From the wildebeest migration to chicks inside a hornbill nest, Alan Root brought the magic of Africa to millions of television viewers around the world. Not only do many scripts from the 70’s remain timeless, but his innovative filming techniques foreshadowed technology. In lieu of a Go-Pro on a drone, Root used a hot air balloon as a filming platform. Without a tiny lens to insert into a bird’s nest, he placed a pane of glass on a cutaway of the tree trunk, filming through that window. But perhaps the most important distinction, he crafted narratives about ecosystems, with a full cast of symbiotic natural players, and not a croc-wrestling presenter in sight, helping to establish a genre known as Blue Chip films: compelling music, intelligent writing, and masterful story arcs.
Sir David Attenborough, who made his debut in 1979, said, “Alan, almost singlehandedly in my opinion, made wildlife films grow up.” Ten years earlier, a Serengeti project with Frankfurt Zoological forced a steep learning curve on the 31 year-old, tasked with finishing Serengeti Shall Not Die, after Michael Grzimek was killed when his plane collided with a vulture, leaving his father Bernhard devastated. That film, which won an Oscar in 1969, was pivotal to shaping what many believe is Root’s best documentary, Year of the Wildebeest. Read more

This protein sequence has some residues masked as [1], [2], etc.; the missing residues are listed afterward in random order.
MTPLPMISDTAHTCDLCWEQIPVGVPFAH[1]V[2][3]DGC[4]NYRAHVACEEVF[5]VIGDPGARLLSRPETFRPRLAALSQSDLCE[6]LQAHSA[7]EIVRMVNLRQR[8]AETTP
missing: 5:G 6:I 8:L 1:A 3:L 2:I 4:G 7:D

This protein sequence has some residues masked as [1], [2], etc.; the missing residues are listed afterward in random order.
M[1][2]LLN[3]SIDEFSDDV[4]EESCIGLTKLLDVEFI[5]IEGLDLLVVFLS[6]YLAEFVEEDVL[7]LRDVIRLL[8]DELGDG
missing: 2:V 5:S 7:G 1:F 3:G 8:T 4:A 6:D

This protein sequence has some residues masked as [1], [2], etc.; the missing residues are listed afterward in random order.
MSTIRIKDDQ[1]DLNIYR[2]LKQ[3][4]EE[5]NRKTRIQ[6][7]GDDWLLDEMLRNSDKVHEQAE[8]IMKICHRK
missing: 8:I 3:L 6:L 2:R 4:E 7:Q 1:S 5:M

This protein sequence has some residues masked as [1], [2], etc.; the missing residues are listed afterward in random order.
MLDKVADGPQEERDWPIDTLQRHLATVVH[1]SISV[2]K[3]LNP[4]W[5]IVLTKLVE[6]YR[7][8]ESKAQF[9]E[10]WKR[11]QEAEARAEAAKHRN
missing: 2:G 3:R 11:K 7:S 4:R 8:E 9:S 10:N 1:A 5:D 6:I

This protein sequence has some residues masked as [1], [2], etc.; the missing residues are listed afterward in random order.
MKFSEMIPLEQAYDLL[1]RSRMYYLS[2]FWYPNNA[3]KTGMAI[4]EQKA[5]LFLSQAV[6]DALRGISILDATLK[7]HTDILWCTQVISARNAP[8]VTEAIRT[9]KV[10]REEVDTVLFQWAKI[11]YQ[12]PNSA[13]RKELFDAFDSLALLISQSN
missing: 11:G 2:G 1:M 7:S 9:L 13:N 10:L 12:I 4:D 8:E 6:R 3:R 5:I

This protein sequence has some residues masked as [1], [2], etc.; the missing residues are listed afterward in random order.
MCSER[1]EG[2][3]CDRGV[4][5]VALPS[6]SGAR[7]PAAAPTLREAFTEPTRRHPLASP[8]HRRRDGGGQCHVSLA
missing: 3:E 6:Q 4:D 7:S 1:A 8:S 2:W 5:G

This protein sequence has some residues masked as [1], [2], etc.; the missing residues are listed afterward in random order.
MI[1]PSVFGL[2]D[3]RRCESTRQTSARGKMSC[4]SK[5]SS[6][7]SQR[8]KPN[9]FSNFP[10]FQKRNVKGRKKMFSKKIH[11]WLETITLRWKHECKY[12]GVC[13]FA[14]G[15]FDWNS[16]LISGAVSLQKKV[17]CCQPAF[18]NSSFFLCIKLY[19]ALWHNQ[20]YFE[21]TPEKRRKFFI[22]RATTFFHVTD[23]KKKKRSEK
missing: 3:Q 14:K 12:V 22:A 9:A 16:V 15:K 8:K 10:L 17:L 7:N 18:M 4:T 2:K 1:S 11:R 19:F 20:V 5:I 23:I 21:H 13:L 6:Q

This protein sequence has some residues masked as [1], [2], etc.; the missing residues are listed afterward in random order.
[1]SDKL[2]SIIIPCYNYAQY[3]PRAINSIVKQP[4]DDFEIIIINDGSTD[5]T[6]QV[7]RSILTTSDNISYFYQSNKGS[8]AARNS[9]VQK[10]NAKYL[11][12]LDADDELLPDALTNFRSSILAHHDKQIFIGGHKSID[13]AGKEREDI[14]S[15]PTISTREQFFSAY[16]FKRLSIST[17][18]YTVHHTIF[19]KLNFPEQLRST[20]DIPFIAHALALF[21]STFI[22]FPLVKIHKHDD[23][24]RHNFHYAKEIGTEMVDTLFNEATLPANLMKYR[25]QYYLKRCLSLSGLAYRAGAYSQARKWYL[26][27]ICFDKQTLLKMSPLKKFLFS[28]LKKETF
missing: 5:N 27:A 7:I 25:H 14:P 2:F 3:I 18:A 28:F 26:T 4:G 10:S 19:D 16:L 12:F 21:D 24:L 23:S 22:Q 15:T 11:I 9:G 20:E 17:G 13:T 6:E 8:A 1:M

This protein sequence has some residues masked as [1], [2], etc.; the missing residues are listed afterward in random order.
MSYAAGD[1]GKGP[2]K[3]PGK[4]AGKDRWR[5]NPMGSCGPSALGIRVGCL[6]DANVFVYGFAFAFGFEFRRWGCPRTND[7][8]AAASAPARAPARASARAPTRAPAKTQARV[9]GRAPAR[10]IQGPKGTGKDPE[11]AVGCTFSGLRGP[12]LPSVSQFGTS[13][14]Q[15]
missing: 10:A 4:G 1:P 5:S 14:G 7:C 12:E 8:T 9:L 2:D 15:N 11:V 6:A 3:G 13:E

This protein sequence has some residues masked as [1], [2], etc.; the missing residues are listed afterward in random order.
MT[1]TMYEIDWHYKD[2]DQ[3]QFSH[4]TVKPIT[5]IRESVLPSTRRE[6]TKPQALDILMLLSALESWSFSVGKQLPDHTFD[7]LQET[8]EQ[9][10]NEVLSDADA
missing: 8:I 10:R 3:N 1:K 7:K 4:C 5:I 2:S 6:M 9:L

When young Alan Root was told his family would move to East Africa, he burst into tears. “I had just learned every one of the British birds;” he wrote in Ivory, Apes & Peacocks.“Now I was going to a country where that knowledge would be useless.“ Finding even greater glory, he began to capture birds with his father’s 8mm Bolex camera. By 1956 he was filming lily-trotters at Lake Naivasha, and would film hamerkop, honey guides, and the elusive Congo peacock. But it was the hornbill that gave television viewers their first glimpse of his genius.